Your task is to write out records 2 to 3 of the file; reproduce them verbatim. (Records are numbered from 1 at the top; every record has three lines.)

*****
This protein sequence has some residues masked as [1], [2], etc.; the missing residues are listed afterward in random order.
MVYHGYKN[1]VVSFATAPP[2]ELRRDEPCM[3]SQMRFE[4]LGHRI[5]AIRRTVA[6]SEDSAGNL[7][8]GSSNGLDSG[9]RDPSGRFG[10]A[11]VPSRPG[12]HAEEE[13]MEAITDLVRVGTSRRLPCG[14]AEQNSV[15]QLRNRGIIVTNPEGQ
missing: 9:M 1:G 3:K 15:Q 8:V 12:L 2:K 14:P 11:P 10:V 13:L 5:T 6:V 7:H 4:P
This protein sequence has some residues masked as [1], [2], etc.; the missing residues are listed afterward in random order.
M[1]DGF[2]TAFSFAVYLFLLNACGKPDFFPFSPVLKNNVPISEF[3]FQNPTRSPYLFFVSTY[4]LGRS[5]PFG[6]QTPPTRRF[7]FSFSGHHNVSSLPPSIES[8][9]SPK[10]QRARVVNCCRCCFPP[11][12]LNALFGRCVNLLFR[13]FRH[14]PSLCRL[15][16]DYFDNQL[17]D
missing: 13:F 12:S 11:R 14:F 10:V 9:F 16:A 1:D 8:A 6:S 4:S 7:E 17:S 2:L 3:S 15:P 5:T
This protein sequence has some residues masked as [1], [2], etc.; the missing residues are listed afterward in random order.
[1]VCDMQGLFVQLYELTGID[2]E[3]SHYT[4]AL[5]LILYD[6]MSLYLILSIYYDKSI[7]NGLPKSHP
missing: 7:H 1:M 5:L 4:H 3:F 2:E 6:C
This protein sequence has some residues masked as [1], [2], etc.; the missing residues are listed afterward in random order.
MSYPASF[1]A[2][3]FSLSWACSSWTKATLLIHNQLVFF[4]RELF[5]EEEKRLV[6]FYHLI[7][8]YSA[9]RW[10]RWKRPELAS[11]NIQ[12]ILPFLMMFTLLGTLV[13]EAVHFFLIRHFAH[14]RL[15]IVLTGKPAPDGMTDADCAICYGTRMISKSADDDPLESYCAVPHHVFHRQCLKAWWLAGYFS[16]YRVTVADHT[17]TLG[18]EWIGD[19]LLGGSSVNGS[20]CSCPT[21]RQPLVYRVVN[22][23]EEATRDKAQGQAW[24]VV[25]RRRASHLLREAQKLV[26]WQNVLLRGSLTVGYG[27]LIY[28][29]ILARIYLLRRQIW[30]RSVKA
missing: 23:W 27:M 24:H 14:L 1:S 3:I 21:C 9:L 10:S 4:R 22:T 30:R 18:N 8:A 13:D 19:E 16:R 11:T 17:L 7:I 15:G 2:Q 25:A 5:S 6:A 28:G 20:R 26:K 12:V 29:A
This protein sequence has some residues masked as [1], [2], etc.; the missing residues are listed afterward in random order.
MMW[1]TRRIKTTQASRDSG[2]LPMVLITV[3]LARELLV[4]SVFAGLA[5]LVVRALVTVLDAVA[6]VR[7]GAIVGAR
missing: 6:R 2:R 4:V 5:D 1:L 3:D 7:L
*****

This protein sequence has some residues masked as [1], [2], etc.; the missing residues are listed afterward in random order.
M[1]DGF[2]TAFSFAVYLFLLNACGKPDFFPFSPVLKNNVPISEF[3]FQNPTRSPYLFFVSTY[4]LGRS[5]PFG[6]QTPPTRRF[7]FSFSGHHNVSSLPPSIES[8][9]SPK[10]QRARVVNCCRCCFPP[11][12]LNALFGRCVNLLFR[13]FRH[14]PSLCRL[15][16]DYFDNQL[17]D
missing: 13:F 12:S 11:R 14:F 10:V 9:F 16:A 1:D 8:A 6:S 4:S 7:E 17:S 2:L 3:S 15:P 5:T
This protein sequence has some residues masked as [1], [2], etc.; the missing residues are listed afterward in random order.
[1]VCDMQGLFVQLYELTGID[2]E[3]SHYT[4]AL[5]LILYD[6]MSLYLILSIYYDKSI[7]NGLPKSHP
missing: 7:H 1:M 5:L 4:H 3:F 2:E 6:C